One of my favorite scenes in the entire movie is the second one, where one of the crew members is viewing the sun through a protective window and orders the computer to weaken the protective barrier by something like half a percent to let the light in. The result is that light fills the room and the camera gets a bit wonky and you get the impression that the light is a physically palpable thing, an idea that continues throughout the film. During everything, the light becomes a very real presence and has to be considered before doing anything, since it's like a combination laser/explosion. I hate to get all English major on everyone, but it accentuates the idea that as living beings, we're very intimately connected to the sun. And, being something of an astronomy afficionado, I really appreciated that the opening scene revolved around reverence for the sun. Also, here's a fun fact: Firefox's spellchecker acknowledges the word "wonky" as being correct, but not the word "spellchecker". Weird.

Anyway, the same crew member that enters into the observation room and fills it with light goes on to describe the event to the rest of the crew as a spiritual experience, and throughout the remainder of the movie, every time he's not doing something crewy, he's in that observation room watching the sun. Something weird starts happening with his face that made me go, "Is he shedding?" and you realize that he's literally burning his own skin off with this obsession, but they never mention it in the movie. I loved that, and I'm glad that the same scheme is repeated with a majority of the characters.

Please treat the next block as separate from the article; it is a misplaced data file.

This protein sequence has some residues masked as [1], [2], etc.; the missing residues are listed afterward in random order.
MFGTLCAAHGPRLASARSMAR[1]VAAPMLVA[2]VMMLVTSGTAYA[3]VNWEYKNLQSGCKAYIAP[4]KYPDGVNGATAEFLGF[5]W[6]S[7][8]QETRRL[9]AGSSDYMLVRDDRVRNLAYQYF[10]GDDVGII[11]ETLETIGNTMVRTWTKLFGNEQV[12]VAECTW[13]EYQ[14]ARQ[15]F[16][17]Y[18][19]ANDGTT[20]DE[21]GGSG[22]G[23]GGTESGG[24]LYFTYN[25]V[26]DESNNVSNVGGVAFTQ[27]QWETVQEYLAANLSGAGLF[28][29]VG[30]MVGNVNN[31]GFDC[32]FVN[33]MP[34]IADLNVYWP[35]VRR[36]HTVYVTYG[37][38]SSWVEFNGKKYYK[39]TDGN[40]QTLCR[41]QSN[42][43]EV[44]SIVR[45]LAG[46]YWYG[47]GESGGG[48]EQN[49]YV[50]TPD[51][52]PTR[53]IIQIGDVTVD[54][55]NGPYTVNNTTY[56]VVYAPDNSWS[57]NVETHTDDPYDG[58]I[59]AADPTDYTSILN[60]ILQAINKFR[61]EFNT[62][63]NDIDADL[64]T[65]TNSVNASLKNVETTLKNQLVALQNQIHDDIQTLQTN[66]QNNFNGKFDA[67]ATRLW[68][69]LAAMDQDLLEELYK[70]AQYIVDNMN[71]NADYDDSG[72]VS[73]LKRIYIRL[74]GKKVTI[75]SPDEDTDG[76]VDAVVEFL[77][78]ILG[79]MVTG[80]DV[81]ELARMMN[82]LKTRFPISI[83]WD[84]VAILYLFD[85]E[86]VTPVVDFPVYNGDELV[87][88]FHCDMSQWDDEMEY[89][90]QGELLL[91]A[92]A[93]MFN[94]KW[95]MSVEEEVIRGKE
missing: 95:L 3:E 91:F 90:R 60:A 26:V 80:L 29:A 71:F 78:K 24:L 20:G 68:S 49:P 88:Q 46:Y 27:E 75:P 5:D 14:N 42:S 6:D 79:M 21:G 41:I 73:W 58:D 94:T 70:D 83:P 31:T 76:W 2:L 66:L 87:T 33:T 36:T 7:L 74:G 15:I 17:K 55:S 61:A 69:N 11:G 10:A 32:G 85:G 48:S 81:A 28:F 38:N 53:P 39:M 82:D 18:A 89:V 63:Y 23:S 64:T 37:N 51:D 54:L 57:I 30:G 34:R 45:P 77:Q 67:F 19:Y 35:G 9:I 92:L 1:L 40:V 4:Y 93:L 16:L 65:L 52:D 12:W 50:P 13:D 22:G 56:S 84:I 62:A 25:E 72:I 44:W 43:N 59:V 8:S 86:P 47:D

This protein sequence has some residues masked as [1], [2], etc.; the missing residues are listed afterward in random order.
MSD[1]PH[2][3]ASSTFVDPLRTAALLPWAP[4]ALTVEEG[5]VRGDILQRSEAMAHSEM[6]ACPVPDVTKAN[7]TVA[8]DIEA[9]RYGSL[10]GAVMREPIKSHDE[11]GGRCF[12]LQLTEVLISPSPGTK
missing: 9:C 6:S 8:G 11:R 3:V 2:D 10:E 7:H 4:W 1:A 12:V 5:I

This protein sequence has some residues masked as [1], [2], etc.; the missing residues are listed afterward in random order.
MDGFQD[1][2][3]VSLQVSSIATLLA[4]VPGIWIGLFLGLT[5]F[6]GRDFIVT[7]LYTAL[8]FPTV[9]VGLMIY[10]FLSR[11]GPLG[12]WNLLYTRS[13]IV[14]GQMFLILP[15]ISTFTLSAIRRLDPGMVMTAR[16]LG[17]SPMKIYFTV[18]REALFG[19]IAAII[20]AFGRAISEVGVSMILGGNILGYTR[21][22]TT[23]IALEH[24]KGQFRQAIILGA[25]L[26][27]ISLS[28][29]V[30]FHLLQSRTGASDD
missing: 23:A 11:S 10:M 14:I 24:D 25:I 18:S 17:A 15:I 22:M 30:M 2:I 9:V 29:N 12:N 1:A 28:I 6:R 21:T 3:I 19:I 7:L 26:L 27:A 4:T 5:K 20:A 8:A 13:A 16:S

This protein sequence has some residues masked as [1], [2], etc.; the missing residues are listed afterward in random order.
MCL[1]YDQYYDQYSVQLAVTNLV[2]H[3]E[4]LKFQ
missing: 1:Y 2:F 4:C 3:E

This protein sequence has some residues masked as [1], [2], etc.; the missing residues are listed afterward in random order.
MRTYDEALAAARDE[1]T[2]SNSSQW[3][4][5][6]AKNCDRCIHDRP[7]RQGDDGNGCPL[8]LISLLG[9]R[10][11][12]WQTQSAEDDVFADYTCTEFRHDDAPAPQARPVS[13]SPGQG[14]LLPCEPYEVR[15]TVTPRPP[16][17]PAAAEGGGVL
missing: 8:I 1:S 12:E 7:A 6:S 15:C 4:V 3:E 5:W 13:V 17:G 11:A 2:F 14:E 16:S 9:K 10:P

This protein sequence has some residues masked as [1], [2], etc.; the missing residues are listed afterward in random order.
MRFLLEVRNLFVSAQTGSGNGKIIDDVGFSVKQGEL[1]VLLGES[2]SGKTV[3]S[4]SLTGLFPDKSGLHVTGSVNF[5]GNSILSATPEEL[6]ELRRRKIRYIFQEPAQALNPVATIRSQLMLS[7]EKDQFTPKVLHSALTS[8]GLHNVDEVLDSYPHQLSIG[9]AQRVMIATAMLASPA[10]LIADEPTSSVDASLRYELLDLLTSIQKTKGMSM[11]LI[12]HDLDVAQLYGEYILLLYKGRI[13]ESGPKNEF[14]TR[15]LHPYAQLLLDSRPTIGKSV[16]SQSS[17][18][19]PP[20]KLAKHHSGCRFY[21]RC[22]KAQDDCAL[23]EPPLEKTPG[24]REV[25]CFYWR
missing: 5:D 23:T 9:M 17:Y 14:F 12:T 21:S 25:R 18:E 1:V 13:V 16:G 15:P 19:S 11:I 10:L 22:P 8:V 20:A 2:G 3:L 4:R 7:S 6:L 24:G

If you watch the trailer, they let you know that an extra someone is on the ship and starts sabotaging the whole "save the Earth" deal, and if you watch only the first ten minutes of the movie, it becomes pretty obvious that it's the captain of the previous, unsuccessful ship that mysteriously vanishes. I did not ruin the movie for you. Not even the littlest of bits.

Besides the fact that the captain of the previous ship, who is a crispy religious-fanatic, doesn't really even come into play until the final twenty minutes of the film, and even then you don't really care about him. He's not scary, and every time he's on screen, the camera gets hazy and instead of being creepy it's just damn annoying. Also, speaking as an atheist that actually is afraid that religious fanatics will blow up the sun, I can say that the whole "god thing" sounded pretty forced. Ummm, let's see, we need a reason for this guy to go crazy. How about Jesus? Good enough for me! All in all, I would have loved for his character to be cut out entirely and the ending reworked to allow for more of the crew members going out of their minds. And actually, if that would have happened, I would have loved this movie with the boner of a thousand suns (what?)

What you end up with a movie not about the end of life on Earth as we know it, or religious commentary, or even a movie about astronauts going to the sun. What you get is a movie about people dealing with large amounts of pressure and each other, and trying to function knowing damn well that their measly little lives aren't that important in lieu of larger issues. It's a movie about people, and I dig that, even though the last twenty minutes blew it for me and people don't freeze in space.